Thefrictional torque is largely aligned with the angular momentum, so most of it is just slowing ω. Only the component of torque orthogonal to L leads to precession. Go back to the equation you had in post #27, but droppong the sn θ on the left and substituting θ for sin θ on the right.
What is the differential relationship between Ωp and θ? I.e., what is the consequence of Ωp for θ?
 
  • #32
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The first equality is true (in terms of magnitudes, but not as a vector equation), but not the second.
Thefrictional torque is largely aligned with the angular momentum, so most of it is just slowing ω. Only the component of torque orthogonal to L leads to precession. Go back to the equation you had in post #27, but droppong the sn θ on the left and substituting θ for sin θ on the right.
What is the differential relationship between Ωp and θ? I.e., what is the consequence of Ωp for θ?
Ok, I have to summary it again:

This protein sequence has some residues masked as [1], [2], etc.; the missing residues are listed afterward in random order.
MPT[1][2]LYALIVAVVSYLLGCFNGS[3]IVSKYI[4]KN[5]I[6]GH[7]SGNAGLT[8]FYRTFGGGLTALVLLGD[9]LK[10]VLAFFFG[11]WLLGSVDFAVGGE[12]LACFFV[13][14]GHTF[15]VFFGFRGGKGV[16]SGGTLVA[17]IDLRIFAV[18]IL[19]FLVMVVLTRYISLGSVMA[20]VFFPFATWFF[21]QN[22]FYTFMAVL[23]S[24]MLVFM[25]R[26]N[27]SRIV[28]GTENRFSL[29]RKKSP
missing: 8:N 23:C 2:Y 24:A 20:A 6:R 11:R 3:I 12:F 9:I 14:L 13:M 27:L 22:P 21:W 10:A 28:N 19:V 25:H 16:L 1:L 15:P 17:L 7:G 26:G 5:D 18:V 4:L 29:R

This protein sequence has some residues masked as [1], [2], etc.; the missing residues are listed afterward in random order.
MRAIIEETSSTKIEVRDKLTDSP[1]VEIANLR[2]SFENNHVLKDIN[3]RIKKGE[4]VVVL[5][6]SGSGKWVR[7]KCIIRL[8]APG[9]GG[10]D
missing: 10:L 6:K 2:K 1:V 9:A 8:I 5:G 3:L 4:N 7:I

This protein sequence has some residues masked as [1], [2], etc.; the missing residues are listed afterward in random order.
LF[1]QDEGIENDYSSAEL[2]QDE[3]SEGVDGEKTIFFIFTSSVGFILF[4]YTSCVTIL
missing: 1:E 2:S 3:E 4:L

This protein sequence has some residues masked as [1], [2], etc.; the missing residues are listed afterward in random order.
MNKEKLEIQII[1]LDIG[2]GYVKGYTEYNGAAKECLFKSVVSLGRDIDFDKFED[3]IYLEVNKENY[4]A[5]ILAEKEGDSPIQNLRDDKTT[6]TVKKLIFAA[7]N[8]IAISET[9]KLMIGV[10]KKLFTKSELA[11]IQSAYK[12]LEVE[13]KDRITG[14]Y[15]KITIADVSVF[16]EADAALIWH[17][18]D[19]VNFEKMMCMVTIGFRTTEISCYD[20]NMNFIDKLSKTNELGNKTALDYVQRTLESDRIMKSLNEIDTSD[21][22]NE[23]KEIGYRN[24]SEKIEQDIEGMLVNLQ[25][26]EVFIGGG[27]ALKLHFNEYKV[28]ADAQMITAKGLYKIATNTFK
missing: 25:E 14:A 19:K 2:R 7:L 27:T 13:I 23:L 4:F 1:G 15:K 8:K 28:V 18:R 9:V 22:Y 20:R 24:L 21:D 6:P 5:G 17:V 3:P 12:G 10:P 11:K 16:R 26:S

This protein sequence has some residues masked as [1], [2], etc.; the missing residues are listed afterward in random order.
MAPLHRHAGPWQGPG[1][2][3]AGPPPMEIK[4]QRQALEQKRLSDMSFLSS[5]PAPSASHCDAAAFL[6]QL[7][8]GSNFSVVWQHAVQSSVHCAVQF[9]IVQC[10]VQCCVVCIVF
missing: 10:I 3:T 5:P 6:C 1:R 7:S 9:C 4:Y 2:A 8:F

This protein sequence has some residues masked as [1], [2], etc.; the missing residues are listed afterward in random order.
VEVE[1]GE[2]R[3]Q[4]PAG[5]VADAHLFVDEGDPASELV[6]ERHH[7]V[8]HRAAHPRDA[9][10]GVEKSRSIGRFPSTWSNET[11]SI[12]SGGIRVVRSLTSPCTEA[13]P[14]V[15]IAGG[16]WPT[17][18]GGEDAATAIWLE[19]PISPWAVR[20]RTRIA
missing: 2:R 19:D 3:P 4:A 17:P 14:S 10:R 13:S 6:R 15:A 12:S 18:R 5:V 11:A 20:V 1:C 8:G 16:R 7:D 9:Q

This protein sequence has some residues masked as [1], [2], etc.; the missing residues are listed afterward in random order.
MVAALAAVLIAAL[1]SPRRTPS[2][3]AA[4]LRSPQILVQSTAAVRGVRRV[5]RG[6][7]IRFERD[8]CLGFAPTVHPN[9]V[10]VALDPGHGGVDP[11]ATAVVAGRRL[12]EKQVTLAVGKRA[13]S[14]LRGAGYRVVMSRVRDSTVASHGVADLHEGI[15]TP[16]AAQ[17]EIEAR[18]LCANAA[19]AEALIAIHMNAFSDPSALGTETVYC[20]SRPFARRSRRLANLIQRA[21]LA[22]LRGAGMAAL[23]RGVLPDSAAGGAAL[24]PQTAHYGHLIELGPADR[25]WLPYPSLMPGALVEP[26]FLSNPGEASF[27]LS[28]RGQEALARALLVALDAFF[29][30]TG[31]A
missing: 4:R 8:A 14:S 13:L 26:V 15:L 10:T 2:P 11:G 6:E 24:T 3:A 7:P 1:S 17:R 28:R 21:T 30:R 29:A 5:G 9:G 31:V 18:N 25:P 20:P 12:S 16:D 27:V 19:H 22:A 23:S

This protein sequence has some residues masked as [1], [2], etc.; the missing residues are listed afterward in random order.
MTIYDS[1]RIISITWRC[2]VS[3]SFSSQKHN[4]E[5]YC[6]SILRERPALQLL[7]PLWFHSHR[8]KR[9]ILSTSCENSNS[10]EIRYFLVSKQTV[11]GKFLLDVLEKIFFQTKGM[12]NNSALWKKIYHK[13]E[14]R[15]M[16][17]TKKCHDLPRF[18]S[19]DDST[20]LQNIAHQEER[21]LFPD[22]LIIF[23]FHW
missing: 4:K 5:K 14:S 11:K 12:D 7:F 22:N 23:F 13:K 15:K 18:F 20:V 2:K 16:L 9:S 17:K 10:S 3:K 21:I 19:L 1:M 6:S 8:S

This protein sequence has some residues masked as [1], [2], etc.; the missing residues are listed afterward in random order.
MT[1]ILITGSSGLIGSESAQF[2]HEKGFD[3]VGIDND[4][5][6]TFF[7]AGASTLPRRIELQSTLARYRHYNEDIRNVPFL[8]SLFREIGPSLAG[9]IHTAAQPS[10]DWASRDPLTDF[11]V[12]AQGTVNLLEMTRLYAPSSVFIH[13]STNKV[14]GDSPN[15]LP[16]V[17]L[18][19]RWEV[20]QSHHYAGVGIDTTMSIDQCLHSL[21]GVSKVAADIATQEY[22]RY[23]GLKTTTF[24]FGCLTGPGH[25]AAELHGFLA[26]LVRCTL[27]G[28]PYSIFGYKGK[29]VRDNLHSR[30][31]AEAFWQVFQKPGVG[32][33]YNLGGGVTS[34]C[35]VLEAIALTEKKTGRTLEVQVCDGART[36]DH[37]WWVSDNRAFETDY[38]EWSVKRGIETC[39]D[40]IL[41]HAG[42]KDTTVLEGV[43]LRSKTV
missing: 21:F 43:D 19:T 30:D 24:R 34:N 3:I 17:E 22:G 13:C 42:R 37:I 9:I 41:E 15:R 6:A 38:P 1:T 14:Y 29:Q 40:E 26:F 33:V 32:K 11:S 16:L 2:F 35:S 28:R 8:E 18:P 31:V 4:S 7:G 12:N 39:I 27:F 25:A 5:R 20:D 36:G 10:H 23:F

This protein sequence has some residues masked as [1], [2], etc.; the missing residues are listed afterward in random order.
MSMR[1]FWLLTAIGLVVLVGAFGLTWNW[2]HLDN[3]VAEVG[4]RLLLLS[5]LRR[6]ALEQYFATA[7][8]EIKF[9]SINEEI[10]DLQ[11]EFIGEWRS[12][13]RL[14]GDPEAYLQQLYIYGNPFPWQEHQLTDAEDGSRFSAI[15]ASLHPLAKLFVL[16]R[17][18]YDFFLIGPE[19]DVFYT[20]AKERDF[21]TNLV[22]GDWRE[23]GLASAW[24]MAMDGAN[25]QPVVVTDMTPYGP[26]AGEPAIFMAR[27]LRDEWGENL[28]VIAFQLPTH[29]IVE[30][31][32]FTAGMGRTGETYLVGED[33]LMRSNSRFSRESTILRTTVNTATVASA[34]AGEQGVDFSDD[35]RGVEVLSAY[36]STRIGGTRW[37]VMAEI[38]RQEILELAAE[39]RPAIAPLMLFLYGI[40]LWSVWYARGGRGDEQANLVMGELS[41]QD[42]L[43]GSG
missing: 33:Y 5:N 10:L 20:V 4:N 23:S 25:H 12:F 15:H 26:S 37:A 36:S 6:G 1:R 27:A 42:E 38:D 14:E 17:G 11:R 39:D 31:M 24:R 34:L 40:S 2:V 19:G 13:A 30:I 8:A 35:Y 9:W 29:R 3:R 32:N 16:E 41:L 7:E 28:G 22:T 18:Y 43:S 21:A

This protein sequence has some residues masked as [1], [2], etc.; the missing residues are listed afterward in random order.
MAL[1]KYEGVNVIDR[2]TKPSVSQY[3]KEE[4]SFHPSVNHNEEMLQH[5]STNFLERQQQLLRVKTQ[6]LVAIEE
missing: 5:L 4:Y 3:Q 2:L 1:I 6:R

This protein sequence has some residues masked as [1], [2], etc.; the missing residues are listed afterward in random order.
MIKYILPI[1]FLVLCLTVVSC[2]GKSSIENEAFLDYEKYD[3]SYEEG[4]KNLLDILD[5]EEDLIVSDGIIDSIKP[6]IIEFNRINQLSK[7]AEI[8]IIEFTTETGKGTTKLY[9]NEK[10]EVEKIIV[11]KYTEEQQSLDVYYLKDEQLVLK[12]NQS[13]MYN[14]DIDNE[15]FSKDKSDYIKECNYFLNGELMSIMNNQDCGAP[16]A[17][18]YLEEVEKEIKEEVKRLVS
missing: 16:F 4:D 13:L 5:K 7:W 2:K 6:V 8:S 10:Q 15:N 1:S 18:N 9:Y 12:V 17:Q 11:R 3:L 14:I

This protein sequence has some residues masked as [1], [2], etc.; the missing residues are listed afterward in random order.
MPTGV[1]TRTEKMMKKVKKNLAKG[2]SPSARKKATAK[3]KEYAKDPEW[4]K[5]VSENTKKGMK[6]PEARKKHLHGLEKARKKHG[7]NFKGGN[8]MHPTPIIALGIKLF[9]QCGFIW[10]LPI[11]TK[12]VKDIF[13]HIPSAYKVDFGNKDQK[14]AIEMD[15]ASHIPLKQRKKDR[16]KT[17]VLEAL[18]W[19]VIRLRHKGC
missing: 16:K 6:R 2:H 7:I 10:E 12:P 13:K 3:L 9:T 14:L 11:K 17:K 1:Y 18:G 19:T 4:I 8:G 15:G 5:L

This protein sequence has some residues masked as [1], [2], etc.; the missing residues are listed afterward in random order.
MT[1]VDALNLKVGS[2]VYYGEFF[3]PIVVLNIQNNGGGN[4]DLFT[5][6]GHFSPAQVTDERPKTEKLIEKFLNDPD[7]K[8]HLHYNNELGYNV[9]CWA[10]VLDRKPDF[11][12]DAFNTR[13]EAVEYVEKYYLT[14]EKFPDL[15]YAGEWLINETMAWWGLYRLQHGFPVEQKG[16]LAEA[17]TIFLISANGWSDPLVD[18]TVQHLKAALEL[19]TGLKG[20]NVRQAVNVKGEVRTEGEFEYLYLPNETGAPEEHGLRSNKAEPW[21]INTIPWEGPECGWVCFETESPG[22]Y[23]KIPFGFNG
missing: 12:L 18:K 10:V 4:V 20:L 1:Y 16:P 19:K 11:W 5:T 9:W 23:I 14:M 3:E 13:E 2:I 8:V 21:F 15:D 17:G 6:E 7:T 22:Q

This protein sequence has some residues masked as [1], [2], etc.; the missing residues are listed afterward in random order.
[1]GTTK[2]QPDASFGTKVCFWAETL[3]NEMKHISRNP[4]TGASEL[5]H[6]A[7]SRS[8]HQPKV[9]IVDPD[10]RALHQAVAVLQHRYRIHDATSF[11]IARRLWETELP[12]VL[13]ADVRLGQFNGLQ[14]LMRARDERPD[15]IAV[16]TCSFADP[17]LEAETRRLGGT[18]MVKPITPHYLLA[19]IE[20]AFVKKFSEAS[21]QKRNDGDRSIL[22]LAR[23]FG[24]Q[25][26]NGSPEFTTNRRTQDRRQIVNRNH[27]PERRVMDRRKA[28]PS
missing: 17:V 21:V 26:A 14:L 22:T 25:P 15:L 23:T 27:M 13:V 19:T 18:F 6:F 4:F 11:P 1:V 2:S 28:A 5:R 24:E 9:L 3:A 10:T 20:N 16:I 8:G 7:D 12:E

There are two movements done on start:
1) rotating about vertical axis z
2) for my better intuition if ##\theta=\pi/2## and no rotation about vertical axis z, in special case it would roll on the ground in circle. Is it same motion?
Or similar when you throw a coin, before definitely fall down it wobble without rotation ...is it same motion?
 
  • #33
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2) for my better intuition if θ=π/2 and no rotation about vertical axis z, in special case it would roll on the ground in circle. Is it same motion
Not sure what you mean. If you roll a coin along the ground, as it starts to fall over, gravity creates a torque orthogonal to the rotation This causes the coin to precess in such a way that it turns towards the direction of fall. The tendency to fall is thereby inhibited, causing the coin to continue in a wide arc instead of simply falling flat.
The Frisbee problem is different in that there is no centripetal acceleration.

So, can you answer my question in post #31: What effect does the precession, Ωp, have on the tilt angle θ?
Think carefully about the direction of the precession. Remember that its axis is orthogonal to both the torque and the vertical spin axis.
 
  • #34
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Not sure what you mean. If you roll a coin along the ground, as it starts to fall over, gravity creates a torque orthogonal to the rotation This causes the coin to precess in such a way that it turns towards the direction of fall. The tendency to fall is thereby inhibited, causing the coin to continue in a wide arc instead of simply falling flat.